Posts Tagged ‘cancer and omega3’

Omega 3 Fish Oil EPA , DHA Marine-derived n−3 (omega-3) PUFAs may reduce risk of developing colorectal / bowel cancer 3 Cancer

Saturday, February 18th, 2012

Background: Marine-derived n−3 (omega-3) PUFAs may reduce risk of developing colorectal cancer; however, few studies have investigated the association of n−3 PUFA intakes on colorectal polyp risk.

Objective: The objective of this study was to examine the associations of dietary PUFA intake on risk of colorectal adenomatous and hyperplastic polyps.

Design: This was a colonoscopy-based case-control study that included 3166 polyp-free control subjects, 1597 adenomatous polyp cases, and 544 hyperplastic polyp cases. Dietary PUFA intake was calculated from food-frequency questionnaires and tested for association by using unconditional logistic regression. The urinary prostaglandin E2 metabolite, which is a biomarker of prostaglandin E2 production, was measured in 896 participants by using liquid chromatography and tandem mass spectrometry.

Results: n−6 PUFAs were not associated with adenomatous or hyperplastic polyps in either men or women. Marine-derived n−3 PUFAs were associated with reduced risk of colorectal adenomas in women only, with an adjusted OR of 0.67 (95% CI: 0.47, 0.97) for the highest quintile of intake compared with the lowest quintile of intake (P-trend = 0.01). Dietary intake of α-linolenic acid was associated with an increased risk of hyperplastic polyps in men (P-trend = 0.03), which was not seen in women. In women, but not in men, dietary intake of marine-derived n−3 PUFAs was negatively correlated with urinary prostaglandin E2 production (r = −0.18; P = 0.002).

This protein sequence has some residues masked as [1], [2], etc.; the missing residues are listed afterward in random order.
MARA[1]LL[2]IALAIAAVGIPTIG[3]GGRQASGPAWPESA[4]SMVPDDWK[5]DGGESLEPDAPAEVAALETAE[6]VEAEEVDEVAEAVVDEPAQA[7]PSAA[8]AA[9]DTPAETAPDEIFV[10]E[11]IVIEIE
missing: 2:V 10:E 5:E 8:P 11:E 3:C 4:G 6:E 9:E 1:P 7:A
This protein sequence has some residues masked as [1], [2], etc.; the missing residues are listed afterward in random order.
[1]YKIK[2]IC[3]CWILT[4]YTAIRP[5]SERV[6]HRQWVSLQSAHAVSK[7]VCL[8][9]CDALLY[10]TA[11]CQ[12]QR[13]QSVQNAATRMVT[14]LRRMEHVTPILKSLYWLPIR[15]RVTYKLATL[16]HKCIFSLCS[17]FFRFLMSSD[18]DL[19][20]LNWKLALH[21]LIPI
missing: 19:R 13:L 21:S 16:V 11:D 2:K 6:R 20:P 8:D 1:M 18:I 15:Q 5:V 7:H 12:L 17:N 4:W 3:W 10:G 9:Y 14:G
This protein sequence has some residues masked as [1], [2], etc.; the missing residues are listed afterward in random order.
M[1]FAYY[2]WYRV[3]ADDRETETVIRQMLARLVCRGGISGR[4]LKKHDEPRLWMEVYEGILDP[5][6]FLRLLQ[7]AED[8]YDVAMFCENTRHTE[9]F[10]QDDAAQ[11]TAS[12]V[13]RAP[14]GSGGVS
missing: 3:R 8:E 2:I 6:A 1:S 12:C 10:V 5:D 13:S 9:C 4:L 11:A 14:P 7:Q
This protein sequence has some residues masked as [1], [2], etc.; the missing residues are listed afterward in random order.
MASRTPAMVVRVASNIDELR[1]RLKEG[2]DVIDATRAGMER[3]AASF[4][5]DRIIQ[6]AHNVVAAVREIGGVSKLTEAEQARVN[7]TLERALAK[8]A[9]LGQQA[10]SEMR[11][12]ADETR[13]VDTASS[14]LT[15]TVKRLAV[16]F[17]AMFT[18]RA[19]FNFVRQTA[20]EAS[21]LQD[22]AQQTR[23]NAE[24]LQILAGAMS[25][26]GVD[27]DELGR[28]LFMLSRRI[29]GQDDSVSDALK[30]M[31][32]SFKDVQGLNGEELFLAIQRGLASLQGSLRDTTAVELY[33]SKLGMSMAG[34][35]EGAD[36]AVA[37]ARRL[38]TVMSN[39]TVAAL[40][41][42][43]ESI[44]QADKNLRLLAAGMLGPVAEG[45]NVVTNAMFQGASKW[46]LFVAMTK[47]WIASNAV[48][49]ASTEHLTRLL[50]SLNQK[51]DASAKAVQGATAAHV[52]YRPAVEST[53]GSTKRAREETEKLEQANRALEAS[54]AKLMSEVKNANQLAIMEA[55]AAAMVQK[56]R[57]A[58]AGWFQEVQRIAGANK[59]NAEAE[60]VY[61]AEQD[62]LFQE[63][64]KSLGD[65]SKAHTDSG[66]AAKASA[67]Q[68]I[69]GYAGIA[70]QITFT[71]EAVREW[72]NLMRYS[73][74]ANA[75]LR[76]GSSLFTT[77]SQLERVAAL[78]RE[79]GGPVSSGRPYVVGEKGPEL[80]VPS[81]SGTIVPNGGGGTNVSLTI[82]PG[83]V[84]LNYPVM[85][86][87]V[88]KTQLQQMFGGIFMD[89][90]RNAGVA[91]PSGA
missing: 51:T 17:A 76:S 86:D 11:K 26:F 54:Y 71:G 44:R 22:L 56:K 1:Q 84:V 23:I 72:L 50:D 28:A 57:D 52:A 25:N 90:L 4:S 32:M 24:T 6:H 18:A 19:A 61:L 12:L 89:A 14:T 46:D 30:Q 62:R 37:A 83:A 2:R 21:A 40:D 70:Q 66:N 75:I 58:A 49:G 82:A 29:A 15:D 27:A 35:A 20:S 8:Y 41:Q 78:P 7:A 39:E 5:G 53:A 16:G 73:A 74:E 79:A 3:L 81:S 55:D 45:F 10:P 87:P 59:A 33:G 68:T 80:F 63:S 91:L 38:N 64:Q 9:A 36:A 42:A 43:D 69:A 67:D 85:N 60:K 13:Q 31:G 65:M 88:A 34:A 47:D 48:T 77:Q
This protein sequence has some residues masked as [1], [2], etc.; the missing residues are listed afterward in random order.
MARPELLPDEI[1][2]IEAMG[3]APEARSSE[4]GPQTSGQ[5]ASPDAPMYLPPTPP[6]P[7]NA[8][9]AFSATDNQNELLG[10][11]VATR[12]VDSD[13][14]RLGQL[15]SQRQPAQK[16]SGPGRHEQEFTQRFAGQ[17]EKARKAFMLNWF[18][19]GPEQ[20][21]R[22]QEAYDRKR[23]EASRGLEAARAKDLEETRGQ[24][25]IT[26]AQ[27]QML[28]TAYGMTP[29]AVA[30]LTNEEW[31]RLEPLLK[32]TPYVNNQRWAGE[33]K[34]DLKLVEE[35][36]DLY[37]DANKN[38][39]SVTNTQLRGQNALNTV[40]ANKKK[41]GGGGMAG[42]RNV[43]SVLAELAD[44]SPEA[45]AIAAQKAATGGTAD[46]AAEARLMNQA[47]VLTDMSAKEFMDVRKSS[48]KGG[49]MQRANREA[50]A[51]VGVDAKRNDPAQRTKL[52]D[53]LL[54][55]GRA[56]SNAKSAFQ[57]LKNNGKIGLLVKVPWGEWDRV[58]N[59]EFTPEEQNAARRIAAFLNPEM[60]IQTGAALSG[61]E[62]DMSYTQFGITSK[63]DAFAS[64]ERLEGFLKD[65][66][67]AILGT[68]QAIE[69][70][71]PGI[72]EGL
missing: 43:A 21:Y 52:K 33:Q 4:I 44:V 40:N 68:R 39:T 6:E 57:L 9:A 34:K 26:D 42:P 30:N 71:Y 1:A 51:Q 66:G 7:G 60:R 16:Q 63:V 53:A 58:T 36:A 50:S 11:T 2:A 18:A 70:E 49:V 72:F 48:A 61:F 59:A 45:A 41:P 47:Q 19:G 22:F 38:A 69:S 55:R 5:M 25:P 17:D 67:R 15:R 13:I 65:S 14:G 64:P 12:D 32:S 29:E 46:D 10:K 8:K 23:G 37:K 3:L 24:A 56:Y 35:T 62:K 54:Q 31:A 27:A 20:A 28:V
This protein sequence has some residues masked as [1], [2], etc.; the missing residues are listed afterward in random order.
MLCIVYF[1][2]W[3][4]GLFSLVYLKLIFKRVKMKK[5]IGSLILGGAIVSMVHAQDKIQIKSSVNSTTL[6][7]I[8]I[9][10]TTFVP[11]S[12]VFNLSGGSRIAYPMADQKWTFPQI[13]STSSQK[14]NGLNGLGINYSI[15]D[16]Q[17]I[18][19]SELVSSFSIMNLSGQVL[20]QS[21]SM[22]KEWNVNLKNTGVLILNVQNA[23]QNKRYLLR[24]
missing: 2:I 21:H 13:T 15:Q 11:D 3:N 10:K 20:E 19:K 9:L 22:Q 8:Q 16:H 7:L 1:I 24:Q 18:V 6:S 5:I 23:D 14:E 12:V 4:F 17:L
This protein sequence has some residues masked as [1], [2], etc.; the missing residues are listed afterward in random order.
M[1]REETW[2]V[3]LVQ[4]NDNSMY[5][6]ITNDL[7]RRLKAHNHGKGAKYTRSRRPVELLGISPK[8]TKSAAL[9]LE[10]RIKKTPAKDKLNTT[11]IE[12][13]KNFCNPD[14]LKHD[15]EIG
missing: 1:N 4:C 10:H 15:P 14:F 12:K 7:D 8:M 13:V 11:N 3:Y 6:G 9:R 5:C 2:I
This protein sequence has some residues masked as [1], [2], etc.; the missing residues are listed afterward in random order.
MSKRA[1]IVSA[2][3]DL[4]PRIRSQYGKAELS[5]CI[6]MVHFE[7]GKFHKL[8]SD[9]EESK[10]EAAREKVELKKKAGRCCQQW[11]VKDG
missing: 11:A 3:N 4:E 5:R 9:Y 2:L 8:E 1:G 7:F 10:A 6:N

Conclusion: Higher intakes of marine-derived n−3 PUFAs / omega3 from fish oil are associated with lower risk of adenomatous polyps in women, and the association may be mediated in part through a reduction in the production of prostaglandin E2. This trial was registered at clinicaltrials.gov as NCT00625066.

Dietary intake of PUFAs and colorectal polyp risk1,2,3,4
Harvey J Murff, Martha J Shrubsole, Qiuyin Cai, Walter E Smalley, Qi Dai, Ginger L Milne, Reid M Ness, and Wei Zheng

Supplementation with omega 3 fish oil increases first-line chemotherapy efficacy in patients

Thursday, July 28th, 2011

BACKGROUND:
Palliative chemotherapy is aimed at increasing survival and palliating symptoms. However, the response rate to first-line chemotherapy in patients with nonsmall cell lung cancer (NSCLC) is less than 30%. Experimental studies have shown that supplementation with omega 3  fish oil (FO) can increase chemotherapy efficacy without negatively affecting nontarget tissue. This study evaluated whether the combination of omega3 and fish oil and chemotherapy (carboplatin with vinorelbine or gemcitabine) provided a benefit over standard of care (SOC) on response rate and clinical benefit from chemotherapy in patients with advanced NSCLC.

METHODS:
Forty-six patients completed the study, n = 31 in the SOC group and n = 15 in the Omega 3 Fish oil  group (2.5 g EPA + DHA/day). Response to chemotherapy was determined by clinical examination and imaging. Response rate was defined as the sum of complete response plus partial response, and clinical benefit was defined as the sum of complete response, partial response, and stable disease divided by the number of patients. Toxicities were graded by a nurse before each chemotherapy cycle. Survival was calculated 1 year after study enrollment.

RESULTS:
Patients in the omega 3 fish oil group had an increased response rate and greater clinical benefit compared with the SOC group (60.0% vs 25.8%, P = .008; 80.0% vs 41.9%, P = .02, respectively). The incidence of dose-limiting toxicity did not differ between groups (P = .46). One-year survival tended to be greater in the FO group (60.0% vs 38.7%; P = .15).

CONCLUSIONS:
Compared with SOC, supplementation with omega 3 fish oil  results in increased chemotherapy efficacy without affecting the toxicity profile and may contribute to increased survival. Cancer 2011;. © 2011 American Cancer Society.

Copyright © 2011 American Cancer Society.

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